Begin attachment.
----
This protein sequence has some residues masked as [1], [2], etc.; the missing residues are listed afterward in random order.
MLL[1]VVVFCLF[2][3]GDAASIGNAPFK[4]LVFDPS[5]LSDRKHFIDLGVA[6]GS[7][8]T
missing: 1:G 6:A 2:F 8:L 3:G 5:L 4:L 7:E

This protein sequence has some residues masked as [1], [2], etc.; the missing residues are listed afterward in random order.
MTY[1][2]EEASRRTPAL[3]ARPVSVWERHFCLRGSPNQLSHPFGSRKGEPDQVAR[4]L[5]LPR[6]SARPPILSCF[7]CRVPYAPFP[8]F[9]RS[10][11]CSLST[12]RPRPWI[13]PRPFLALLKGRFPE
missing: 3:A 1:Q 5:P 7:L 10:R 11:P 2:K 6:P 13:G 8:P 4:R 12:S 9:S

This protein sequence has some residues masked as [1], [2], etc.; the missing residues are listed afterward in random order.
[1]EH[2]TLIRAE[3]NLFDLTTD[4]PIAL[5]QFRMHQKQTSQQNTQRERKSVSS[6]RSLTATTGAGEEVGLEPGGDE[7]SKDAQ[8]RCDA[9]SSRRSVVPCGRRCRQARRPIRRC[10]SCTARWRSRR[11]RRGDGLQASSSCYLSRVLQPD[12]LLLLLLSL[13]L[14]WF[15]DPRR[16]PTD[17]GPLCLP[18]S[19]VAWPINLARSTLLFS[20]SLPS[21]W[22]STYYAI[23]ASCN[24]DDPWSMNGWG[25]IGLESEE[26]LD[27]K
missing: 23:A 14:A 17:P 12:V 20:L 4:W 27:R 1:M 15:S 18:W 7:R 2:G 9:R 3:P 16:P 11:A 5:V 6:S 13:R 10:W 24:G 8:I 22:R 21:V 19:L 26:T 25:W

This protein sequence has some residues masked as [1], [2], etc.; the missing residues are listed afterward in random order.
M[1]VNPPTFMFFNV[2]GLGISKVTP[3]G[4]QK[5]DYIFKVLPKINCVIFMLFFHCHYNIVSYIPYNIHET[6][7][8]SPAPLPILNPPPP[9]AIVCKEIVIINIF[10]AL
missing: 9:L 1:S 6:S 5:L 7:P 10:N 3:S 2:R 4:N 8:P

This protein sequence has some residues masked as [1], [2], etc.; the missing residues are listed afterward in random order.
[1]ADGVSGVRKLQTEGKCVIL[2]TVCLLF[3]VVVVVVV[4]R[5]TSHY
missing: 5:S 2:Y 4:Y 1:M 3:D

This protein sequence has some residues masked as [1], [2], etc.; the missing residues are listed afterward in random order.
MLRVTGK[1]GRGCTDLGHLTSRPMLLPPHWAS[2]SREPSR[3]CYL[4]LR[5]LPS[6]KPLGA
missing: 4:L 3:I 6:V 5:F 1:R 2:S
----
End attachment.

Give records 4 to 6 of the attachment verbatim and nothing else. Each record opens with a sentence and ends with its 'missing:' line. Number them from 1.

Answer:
This protein sequence has some residues masked as [1], [2], etc.; the missing residues are listed afterward in random order.
M[1]VNPPTFMFFNV[2]GLGISKVTP[3]G[4]QK[5]DYIFKVLPKINCVIFMLFFHCHYNIVSYIPYNIHET[6][7][8]SPAPLPILNPPPP[9]AIVCKEIVIINIF[10]AL
missing: 9:L 1:S 6:S 5:L 7:P 10:N 3:S 2:R 4:N 8:P

This protein sequence has some residues masked as [1], [2], etc.; the missing residues are listed afterward in random order.
[1]ADGVSGVRKLQTEGKCVIL[2]TVCLLF[3]VVVVVVV[4]R[5]TSHY
missing: 5:S 2:Y 4:Y 1:M 3:D

This protein sequence has some residues masked as [1], [2], etc.; the missing residues are listed afterward in random order.
MLRVTGK[1]GRGCTDLGHLTSRPMLLPPHWAS[2]SREPSR[3]CYL[4]LR[5]LPS[6]KPLGA
missing: 4:L 3:I 6:V 5:F 1:R 2:S